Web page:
On a dreary Sunday morning, I started making four different types of Subway bread. I knew that recreating their food and scent would be difficult—mainly because I hate baking. Also, my kitchen smelled like reheated Chinese takeaway. Above all though, this would be a vexing endurance test, as I planned on producing mass batches of rolls and Subway cookies the following day as well. All told it would be 48 hours of Subway cookery.
At first the dough didn’t smell like Subway, but as I sprinkled some Italian herbs onto a roll, my house began to take on a slightly Sub-y odour. This fragrance intensified as I placed the loaf into the oven. It was close but… somehow still not quite right. My Subway bouquet still needed a tinge of sweetness. I ate my mediocre buns in defeat.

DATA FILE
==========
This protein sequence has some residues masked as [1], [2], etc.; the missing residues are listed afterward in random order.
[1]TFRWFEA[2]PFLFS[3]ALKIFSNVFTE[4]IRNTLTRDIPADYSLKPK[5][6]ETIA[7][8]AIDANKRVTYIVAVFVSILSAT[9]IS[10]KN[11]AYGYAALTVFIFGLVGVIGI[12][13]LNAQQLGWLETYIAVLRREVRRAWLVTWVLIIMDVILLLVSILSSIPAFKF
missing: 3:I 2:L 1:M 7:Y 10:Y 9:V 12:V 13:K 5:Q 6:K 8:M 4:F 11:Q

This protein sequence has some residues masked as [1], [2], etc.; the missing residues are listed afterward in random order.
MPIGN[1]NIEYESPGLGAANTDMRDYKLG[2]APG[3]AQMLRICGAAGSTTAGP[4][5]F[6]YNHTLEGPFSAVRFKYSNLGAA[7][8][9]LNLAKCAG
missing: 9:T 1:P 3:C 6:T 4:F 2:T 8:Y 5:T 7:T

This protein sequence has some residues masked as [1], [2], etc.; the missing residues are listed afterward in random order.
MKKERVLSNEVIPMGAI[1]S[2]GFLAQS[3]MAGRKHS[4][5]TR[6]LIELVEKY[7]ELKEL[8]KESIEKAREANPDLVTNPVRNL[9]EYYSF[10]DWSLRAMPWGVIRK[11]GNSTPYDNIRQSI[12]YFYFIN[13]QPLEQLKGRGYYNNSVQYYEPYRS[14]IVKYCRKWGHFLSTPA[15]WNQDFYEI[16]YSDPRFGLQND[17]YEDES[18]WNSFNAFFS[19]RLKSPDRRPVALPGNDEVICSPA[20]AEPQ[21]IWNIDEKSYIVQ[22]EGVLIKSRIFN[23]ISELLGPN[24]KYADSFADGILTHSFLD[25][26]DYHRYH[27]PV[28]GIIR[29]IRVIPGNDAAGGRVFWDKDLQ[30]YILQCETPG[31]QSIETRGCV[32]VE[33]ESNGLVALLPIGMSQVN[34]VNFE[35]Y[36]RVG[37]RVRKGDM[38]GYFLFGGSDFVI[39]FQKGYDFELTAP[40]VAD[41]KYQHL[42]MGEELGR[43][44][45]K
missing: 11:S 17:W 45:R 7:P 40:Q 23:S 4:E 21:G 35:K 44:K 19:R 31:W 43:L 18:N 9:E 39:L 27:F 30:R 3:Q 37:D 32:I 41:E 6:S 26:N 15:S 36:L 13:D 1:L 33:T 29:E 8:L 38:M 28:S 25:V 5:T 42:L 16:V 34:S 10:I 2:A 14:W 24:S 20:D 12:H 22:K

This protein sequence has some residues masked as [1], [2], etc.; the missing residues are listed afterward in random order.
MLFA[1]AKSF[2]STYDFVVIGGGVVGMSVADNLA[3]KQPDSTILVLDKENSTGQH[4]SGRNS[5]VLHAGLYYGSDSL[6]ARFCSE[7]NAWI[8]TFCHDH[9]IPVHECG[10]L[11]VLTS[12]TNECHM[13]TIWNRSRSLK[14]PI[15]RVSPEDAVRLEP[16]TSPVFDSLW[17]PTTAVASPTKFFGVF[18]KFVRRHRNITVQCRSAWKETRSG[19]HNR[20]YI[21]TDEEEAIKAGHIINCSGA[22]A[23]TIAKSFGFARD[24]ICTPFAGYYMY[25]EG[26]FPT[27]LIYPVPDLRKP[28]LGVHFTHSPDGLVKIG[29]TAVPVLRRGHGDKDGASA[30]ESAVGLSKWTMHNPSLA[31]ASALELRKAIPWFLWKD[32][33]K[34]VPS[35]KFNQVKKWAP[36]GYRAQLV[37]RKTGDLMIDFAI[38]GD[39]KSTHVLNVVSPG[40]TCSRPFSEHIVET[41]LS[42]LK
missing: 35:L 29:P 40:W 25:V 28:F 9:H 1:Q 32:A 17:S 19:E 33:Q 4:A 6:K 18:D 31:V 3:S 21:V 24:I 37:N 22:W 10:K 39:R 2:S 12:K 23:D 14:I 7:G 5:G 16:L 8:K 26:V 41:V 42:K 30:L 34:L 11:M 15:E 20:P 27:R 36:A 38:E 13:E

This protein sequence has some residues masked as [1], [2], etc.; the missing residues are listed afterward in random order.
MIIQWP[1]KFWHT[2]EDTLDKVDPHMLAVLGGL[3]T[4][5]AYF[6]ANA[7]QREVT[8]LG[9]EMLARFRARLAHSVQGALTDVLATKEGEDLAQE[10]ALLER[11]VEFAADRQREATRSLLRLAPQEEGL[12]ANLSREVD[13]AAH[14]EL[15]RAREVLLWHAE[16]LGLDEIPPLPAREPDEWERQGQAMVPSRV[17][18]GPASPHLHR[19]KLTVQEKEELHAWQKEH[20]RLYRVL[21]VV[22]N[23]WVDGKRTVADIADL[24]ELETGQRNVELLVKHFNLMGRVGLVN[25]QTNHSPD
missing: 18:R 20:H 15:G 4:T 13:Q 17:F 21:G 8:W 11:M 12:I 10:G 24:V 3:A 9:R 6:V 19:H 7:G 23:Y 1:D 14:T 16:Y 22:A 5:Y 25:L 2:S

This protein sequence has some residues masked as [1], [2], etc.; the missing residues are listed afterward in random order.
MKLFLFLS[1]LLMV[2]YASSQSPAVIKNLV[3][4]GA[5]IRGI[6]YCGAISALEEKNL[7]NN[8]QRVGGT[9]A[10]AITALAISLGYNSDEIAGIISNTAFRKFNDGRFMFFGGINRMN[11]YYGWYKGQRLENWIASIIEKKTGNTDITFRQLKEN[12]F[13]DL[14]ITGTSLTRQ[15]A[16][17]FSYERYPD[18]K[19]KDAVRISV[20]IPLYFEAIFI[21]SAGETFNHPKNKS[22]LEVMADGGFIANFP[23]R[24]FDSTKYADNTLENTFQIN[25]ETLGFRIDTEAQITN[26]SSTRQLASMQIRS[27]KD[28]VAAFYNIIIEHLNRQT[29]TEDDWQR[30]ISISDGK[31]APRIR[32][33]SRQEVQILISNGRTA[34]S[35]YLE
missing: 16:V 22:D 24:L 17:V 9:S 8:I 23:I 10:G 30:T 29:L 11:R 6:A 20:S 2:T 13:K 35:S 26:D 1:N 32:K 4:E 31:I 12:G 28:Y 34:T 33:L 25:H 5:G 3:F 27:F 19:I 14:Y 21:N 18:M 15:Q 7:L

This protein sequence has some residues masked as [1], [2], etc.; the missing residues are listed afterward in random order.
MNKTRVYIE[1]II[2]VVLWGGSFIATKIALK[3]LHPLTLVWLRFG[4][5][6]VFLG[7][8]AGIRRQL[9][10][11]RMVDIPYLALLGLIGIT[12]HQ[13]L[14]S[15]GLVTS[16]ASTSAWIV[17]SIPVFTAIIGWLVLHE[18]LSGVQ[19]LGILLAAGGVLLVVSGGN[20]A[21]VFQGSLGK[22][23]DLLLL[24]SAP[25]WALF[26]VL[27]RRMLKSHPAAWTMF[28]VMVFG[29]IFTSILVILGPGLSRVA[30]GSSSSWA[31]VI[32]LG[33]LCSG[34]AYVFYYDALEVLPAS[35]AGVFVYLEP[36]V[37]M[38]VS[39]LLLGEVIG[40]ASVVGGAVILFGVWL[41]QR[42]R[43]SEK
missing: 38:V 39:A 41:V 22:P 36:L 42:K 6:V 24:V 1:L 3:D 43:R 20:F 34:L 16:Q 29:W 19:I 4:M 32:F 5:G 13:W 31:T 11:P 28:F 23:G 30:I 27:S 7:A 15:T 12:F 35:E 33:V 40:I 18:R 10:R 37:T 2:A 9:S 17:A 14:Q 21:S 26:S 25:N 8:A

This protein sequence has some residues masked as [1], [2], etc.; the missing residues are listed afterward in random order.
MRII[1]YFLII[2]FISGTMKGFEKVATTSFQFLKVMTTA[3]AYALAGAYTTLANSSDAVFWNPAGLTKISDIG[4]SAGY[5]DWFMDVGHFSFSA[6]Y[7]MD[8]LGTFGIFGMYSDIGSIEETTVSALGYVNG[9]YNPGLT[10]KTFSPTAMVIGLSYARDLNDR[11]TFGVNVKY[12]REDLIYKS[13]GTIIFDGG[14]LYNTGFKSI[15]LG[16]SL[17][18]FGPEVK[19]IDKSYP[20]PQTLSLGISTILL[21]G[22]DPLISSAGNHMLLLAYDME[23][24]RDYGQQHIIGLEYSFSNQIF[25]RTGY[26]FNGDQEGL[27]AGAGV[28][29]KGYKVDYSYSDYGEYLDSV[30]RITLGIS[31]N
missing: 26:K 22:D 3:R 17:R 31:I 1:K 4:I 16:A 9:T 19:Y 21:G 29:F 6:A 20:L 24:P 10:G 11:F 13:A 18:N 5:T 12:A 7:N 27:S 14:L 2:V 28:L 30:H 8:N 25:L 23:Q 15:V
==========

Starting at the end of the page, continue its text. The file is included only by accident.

The next day I was semi-ready to make the same breads again, along with five different types of cookies to see if the smell was a composite. I’d also cleaned my kitchen that morning, so the smell started out like an Ajax commercial before slowly morphing into a wholesome bakery.
Then, suddenly, just when I began whipping up my cookie batter, the house’s scent mutated again—and it smelled exactly like 4PM outside a suburban Subway store. As my oven began blasting the combined scent of basil and macadamia cookies I knew I'd done it. I was ecstatic: I’d done it.
Subway’s smell is—wait for it—the bread and cookies baking together!
That might not seem like a huge shock, but it is also an incomplete answer. I still hadn’t isolated the exact chemicals in question.